Hamiltonian Monte Carlo
Hamiltonian Monte Carlo (HMC) brings two new concepts to Metropolis Hastings: Hamiltonian physics and gradient calculations.
Hamiltonian physics introduces the idea of a position and a momentum for a sample. Put simply, by knowing the gradient, we can understand if the distribution is steep or shallow at our current position. We can then use Hamiltonian physics to move our samples around using this information.
This is crucial to understand in order to tweak the parameters of HMC, it’s very sensitive to two parameters in particular:
- Leapfrog count
- Step size
A leapfrog is how a sample moves around the distribution. It’s where the position and momentum of a sample are updated for a timestep. The step size is how much time will pass between timesteps. The larger the stepsize, the more the position will change during each timestep. The leapfrog count determines how many leapfrogs we will take in one sample. If we have a larger leapfrog count, the position will change a lot more than if we had a smaller leapfrog count.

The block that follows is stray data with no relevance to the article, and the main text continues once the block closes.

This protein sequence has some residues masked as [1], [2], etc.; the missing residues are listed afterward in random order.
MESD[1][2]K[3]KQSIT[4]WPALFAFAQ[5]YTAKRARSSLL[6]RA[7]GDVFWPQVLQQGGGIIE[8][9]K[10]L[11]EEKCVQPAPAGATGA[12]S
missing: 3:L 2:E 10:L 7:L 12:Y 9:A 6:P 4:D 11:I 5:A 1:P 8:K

If your stepsize and leapfrog parameters are not high enough, then you will not be able to effectively explore the distribution in time. However, if your stepsize or leapfrog count are too high, then you will move too large a distance each timestep and not gain any precise information about the shape of the distribution.
The trick is to find the largest step size and the smallest leapfrog count that return an effective sampling of the distribution.
But how does that look in practice? Well let’s take an example - let’s say you set the following parameters:
- Leapfrog count: 20
- Step size: 0.1
At each sample you have made 20 leapfrogs at a distance of 0.1 each. Therefore, you have covered a total distance of 2 before the likelihood is calculated. If your problem domain is a simple Gaussian that has a sigma of 1, then this will obviously be a problem as we will be covering too large a distance and will never explore the Gaussian effectively.